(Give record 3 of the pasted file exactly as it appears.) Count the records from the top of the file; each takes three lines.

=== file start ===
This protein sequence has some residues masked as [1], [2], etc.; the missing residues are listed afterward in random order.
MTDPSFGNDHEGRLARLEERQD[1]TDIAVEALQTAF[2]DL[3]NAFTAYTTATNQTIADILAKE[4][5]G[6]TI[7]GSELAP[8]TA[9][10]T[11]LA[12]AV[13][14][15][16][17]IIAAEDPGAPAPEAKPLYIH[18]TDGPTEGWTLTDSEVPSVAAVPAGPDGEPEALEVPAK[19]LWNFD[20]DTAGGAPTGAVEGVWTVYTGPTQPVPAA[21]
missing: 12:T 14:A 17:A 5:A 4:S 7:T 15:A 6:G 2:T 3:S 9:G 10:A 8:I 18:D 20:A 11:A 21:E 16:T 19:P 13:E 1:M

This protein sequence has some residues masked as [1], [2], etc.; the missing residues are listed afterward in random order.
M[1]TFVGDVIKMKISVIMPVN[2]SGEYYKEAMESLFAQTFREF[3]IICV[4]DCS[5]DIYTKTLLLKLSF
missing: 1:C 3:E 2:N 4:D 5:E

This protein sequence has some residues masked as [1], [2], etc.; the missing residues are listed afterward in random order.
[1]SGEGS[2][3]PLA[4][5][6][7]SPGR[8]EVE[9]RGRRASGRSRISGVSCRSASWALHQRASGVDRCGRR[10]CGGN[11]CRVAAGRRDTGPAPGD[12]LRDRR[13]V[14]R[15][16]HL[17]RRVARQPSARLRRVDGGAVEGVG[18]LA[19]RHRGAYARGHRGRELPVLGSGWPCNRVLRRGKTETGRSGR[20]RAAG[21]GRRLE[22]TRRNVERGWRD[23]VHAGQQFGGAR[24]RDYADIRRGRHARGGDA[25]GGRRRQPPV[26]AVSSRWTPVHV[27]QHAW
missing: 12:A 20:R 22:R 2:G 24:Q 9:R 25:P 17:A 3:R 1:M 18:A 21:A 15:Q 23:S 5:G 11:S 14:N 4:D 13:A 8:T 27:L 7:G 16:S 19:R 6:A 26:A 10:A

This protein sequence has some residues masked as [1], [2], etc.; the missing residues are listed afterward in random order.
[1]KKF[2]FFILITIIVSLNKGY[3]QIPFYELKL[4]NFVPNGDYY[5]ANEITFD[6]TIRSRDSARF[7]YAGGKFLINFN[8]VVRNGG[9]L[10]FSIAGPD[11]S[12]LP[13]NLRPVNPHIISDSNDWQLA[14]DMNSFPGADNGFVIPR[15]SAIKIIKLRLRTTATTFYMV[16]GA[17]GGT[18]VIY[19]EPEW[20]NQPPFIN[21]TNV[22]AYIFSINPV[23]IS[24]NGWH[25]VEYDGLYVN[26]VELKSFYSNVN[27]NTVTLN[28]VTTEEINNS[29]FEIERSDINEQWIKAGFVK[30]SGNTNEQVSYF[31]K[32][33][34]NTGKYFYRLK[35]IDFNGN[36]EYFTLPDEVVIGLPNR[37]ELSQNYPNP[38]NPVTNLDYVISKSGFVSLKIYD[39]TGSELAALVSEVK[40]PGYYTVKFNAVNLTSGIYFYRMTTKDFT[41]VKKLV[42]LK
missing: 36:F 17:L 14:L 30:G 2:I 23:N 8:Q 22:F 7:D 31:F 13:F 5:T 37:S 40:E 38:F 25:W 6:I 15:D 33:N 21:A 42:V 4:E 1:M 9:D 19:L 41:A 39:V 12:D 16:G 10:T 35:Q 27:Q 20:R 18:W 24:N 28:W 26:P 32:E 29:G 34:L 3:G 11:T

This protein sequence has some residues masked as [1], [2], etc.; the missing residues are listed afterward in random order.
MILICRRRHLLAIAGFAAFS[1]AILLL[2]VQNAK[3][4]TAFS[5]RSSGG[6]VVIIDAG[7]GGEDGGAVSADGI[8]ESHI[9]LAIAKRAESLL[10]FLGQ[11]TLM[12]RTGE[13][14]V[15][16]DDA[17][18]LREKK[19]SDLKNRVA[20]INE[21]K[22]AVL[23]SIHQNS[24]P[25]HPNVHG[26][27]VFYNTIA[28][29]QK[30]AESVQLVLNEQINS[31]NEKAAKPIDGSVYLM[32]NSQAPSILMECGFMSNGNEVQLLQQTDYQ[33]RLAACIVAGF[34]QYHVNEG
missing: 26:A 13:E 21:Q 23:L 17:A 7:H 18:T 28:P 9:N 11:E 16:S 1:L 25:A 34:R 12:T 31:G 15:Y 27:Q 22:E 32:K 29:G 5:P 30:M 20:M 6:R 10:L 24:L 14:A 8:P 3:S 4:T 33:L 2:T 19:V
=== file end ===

This protein sequence has some residues masked as [1], [2], etc.; the missing residues are listed afterward in random order.
[1]SGEGS[2][3]PLA[4][5][6][7]SPGR[8]EVE[9]RGRRASGRSRISGVSCRSASWALHQRASGVDRCGRR[10]CGGN[11]CRVAAGRRDTGPAPGD[12]LRDRR[13]V[14]R[15][16]HL[17]RRVARQPSARLRRVDGGAVEGVG[18]LA[19]RHRGAYARGHRGRELPVLGSGWPCNRVLRRGKTETGRSGR[20]RAAG[21]GRRLE[22]TRRNVERGWRD[23]VHAGQQFGGAR[24]RDYADIRRGRHARGGDA[25]GGRRRQPPV[26]AVSSRWTPVHV[27]QHAW
missing: 12:A 20:R 22:R 2:G 24:Q 9:R 25:P 17:A 3:R 1:M 18:A 21:A 15:Q 23:S 5:G 11:S 14:N 4:D 13:A 8:T 27:L 7:G 16:S 19:R 6:A 26:A 10:A